Schubert-Akin: Let’s take a comprehensive, common-sense plan to secure our schools |

Schubert-Akin: Let’s take a comprehensive, common-sense plan to secure our schools

Jennifer Schubert-Akin
Jennifer Schubert-Akin
Steamboat Institute/Courtesy photo

The Onion needs some new material. The satirical news website has run the same headline — “‘No Way To Prevent This,’ Says Only Nation Where This Regularly Happens” — after every mass shooting over the last several years to highlight the lack of federal gun safety efforts and prod lawmakers to act. 

This faux headline gained mainstream media plaudits when it was used across the site’s homepage after the Uvalde school shooting in May. But it has always been more of a left-wing cudgel for gun control than an accurate satirical take. It is now outdated with June’s passage of the bipartisan gun bill.

Yet action to protect the lives of schoolchildren shouldn’t stop with this federal legislation. Additional practical solutions at the state and local levels exist to further reduce school shootings.

Ultimately, the only way to stop a bad guy with a gun is with a good guy with a gun. Unfortunately, police often take too long to arrive. Even armed school resource officers are sometimes inadequate, as demonstrated during the 2018 Parkland, Florida, school shooting. Armed and trained citizens, such as Elisjsha Dicken, who saved countless lives at a recent mass shooting at an Indiana mall by taking out the gunman, offer the best defense against active shooters.

This is why school boards should allow teachers and school administrators with concealed carry permits to bring their firearms to the workplace to protect their schools. Currently, teachers and administrators with concealed carry permits generally must disarm before entering their classrooms. Allowing them to exercise their constitutionally protected right at their workplaces would harden schools against attacks.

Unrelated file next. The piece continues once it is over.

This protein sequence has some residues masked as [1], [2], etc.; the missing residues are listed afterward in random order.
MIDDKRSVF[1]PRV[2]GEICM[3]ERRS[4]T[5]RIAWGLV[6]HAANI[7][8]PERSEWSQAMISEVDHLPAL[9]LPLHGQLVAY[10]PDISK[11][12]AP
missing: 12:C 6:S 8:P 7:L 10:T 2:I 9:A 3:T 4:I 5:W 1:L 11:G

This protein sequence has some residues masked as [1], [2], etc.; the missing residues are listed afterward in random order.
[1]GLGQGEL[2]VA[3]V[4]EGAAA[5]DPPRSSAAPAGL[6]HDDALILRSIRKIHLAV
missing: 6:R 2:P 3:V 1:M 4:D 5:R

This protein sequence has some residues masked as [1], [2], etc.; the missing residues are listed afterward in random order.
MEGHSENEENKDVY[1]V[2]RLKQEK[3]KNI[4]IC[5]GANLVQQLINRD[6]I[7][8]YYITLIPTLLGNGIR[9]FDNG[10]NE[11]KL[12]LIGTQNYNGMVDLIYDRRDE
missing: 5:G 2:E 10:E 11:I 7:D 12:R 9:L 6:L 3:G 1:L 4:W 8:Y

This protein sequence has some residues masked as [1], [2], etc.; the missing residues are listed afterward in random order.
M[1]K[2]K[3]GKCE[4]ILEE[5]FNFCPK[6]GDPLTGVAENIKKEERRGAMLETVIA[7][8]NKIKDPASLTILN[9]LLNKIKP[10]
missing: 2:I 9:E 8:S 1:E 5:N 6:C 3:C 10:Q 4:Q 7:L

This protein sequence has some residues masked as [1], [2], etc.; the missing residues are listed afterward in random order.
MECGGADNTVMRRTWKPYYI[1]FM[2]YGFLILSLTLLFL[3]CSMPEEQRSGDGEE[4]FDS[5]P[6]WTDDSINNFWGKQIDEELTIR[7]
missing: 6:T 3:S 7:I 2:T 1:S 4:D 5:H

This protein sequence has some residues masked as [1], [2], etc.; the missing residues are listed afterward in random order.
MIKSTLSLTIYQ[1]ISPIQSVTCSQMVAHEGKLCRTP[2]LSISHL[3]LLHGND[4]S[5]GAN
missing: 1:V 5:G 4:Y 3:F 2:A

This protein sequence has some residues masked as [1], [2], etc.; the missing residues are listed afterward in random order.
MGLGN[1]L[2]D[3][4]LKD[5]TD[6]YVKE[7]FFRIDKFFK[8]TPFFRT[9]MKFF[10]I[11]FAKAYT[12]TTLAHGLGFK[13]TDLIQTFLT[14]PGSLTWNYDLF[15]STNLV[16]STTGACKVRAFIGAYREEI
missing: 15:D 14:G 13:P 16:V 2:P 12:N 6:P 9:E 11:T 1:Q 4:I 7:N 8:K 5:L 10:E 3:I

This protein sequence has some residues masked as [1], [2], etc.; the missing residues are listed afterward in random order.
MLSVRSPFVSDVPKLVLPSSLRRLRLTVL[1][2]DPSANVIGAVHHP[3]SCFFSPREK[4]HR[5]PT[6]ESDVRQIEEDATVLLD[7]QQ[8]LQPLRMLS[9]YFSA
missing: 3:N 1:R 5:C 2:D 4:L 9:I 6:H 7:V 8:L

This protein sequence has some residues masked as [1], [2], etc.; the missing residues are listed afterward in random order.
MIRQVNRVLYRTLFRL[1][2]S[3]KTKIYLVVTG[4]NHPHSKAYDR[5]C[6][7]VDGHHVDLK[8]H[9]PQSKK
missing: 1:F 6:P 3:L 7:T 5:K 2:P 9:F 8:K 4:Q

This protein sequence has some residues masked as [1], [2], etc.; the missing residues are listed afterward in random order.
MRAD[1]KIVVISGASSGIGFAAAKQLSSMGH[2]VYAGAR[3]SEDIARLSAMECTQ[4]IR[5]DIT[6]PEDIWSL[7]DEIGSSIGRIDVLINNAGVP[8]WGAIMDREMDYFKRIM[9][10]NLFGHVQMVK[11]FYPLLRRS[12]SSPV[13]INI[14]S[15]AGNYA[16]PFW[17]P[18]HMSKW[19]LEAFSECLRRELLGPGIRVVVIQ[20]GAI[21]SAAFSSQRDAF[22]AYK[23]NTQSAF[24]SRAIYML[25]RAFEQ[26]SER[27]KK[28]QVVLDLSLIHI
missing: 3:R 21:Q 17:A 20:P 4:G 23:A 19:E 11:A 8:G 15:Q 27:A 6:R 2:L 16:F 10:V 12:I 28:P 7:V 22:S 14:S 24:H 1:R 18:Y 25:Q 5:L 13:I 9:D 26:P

Yet under the status quo, classrooms are left defenseless against school shooters. Only enormous acts of bravery, where an unarmed teacher or student confronts the shooter, likely paying the ultimate price, can potentially give students time to escape. 

That was the case three years ago in the STEM School shooting in suburban Denver when Kendrick Castillo heroically confronted the shooter and sacrificed his own life to protect his fellow students. Allowing teachers to be armed would give classrooms a fighting chance and make potential school shooters think twice before carrying out their monstrosities. 

As Independence Institute President Jon Caldara points out, pilots are allowed to carry their firearms into their cockpits to protect their airplanes from madmen. School boards should extend this right to teachers under the same protection principle. Obviously, teachers wouldn’t be required to be armed, as some commentators have implied in an attempt to straw-man this argument. 

Oklahoma Gov. Kevin Stitt also recently issued an executive order with additional practical solutions to protect schools. The order includes behavioral assessment training for teachers to identify potential mass shooters before they strike and threat assessment analyses of schools to address vulnerabilities. Governors in other states should mirror these common-sense provisions to make schools safer.

For the Steamboat Institute’s 14th Annual Freedom Conference in Beaver Creek on Aug 26-27, the Steamboat Institute brought together Gov. Stitt, John Castillo (Kendrick’s father), Laura Carno, the executive director of FASTER Colorado, which trains school staff to respond to active shooter situations, and Brett Titus, a retired Denver Metro SWAT team officer and the creator of an app to notify police when a school shooting occurs, for a panel discussion about these and other effective strategies that can be implemented now to secure our schools. 

Reforms that transcend politics must also be a part of stopping school violence. These include solutions to pernicious and growing anti-social trends, such as the degeneration of spirituality, community and traditional American values of hard work, neighborliness and good cheer. 

The government can’t and shouldn’t try to fix these cultural issues. Yet by implementing practical solutions such as hardening schools by allowing trained school officials to defend their classrooms, we can significantly reduce school shootings.

Jennifer Schubert-Akin is the Chairman, CEO, and co-founder of Steamboat Institute. 

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